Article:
• Company communication tools

In this day and age, most companies are already using their own inter-office communication system – Slack, Skype and HipChat are prime examples. Several months before, these and other company communication tools have been targets for data breaches. Hackers are capable of stealing usernames, passwords, email addresses, contact information, login IDs and more. Needless to say, this can be very risky not only for the person who’s details are stolen but also to the company as a whole. To safeguard against this, you and your coworkers should be changing passwords often.

  • Ransomware

If you can no longer access your account and you don’t know why, there is a large possibility that it has been infiltrated by a type of program called “Ransomware”. These are viruses that enable hackers to access your device and encrypt files so you can’t use them anymore. These criminals then hold the device’s system ransom. Owners won’t be able to regain access until they pay for them in the form of money or important information. Remember that once such viruses have already penetrated your device, it will be very difficult to find solutions, though very savvy technicians can remove the blocks.

Still, you should pay close attention to preventive measures. You can do this by keeping your software security updated and securing a backup for your files. If there is any unknown or suspicious links that appear in your browser, it’s best just to not click them. Likewise, opening emails from unknown people is greatly discouraged, as well as following links that seem out of character for your contacts to send.

Identity thieves will always be there waiting for an opportunity to attack. Keep an eye on anything they could use to make their fraudulent schemes happen. The best identity theft protection is proactive and helps prevent theft before it occurs. Only through diligence can we begin to counter these criminals.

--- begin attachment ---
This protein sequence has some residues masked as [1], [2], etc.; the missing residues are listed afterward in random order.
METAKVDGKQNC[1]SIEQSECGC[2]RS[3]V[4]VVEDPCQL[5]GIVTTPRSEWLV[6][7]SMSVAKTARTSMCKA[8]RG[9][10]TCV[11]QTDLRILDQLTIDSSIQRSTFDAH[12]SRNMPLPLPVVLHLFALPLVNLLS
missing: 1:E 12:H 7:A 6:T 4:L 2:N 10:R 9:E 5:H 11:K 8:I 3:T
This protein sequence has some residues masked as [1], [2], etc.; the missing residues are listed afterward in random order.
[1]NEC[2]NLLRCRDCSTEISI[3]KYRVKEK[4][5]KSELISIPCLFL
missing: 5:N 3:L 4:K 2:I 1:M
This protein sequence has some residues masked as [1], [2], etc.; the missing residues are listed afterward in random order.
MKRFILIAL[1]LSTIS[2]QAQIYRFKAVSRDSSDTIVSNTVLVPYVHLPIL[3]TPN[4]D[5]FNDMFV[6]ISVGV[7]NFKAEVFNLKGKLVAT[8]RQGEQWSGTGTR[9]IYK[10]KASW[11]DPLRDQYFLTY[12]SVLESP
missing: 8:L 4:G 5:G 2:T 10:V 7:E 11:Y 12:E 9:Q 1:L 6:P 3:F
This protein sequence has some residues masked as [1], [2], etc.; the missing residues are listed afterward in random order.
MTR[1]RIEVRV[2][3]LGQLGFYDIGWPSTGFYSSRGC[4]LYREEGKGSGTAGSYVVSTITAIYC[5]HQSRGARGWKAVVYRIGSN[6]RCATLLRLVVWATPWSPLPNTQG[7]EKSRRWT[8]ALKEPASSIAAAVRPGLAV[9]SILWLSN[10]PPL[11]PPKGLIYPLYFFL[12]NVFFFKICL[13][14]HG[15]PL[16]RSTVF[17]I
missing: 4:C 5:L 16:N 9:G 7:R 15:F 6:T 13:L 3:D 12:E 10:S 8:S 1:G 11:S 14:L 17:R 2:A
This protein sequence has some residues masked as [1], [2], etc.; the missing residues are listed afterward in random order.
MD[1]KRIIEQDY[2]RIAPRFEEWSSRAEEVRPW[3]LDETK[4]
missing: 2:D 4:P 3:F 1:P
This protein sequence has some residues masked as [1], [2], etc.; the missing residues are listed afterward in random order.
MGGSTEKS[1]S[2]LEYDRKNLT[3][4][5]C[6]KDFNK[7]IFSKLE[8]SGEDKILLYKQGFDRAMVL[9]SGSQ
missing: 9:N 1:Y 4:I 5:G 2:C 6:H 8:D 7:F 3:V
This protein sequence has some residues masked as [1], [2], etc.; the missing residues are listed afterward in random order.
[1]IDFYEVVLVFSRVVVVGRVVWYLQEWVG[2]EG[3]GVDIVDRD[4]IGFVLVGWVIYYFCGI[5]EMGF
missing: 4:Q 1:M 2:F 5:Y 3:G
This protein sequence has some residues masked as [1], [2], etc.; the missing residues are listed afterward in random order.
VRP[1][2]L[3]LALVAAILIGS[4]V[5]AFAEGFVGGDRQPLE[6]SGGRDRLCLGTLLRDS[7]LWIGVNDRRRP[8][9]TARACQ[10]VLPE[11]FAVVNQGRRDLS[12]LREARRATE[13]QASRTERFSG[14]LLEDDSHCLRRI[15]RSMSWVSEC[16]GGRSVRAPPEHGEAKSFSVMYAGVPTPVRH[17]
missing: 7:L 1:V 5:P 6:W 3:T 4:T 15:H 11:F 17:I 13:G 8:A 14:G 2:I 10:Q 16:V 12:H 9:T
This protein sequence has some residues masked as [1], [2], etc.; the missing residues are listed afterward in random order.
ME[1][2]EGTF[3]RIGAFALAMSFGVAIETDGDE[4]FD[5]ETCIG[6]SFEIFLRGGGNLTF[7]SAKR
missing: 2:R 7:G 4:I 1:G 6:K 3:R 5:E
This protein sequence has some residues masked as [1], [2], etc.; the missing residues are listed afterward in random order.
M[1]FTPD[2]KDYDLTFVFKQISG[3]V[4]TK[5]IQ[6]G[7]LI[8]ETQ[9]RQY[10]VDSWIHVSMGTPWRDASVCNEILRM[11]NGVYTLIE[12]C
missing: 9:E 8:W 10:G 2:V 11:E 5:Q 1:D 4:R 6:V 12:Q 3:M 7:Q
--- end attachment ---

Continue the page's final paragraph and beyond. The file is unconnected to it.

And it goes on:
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College Students Are At Significant Risk for Identity Theft

One of the most vulnerable demographics for identity theft are college students.

According to Financial Time’s Steve Weismen, college students are five times more vulnerable to becoming a victim of identity theft. The 2015 report given by the Javelin Strategy & Research Identity Fraud also stated that college individuals are more often becoming the victim of identity theft as compared to the other groups. Moreover, it takes them at least twice longer to start repairing their identities upon their discovery that they have become a victim of it.

In addition, the Consumer Sentinel Network’s database of the Federal Trade Commission has also discovered surprising number of identity theft victims in college adults. Based on the database, 39,335 of consumers whose ages are between 20- 29 became a victim of identity theft all the way back in 2013. They surprisingly made up 20% of the total number of complaints regarding identity thefts that were reported on that same year. These statistics shows that the age range mentioned before shows the largest age range of 10 years suffering from the damage caused by identity thieves.

Steve Weisman said that there are two possible reasons why these individuals are the most vulnerable ones when it comes to identity theft. The first one is that they are living in close quarters and the precautions that they are taking are not enough to protect themselves from it. Moreover, there are several methods used for stealing one’s identity. It could be low tech, high tech or no tech at all. These individuals are vulnerable in whatever device they are using and whatever they are doing with these devices.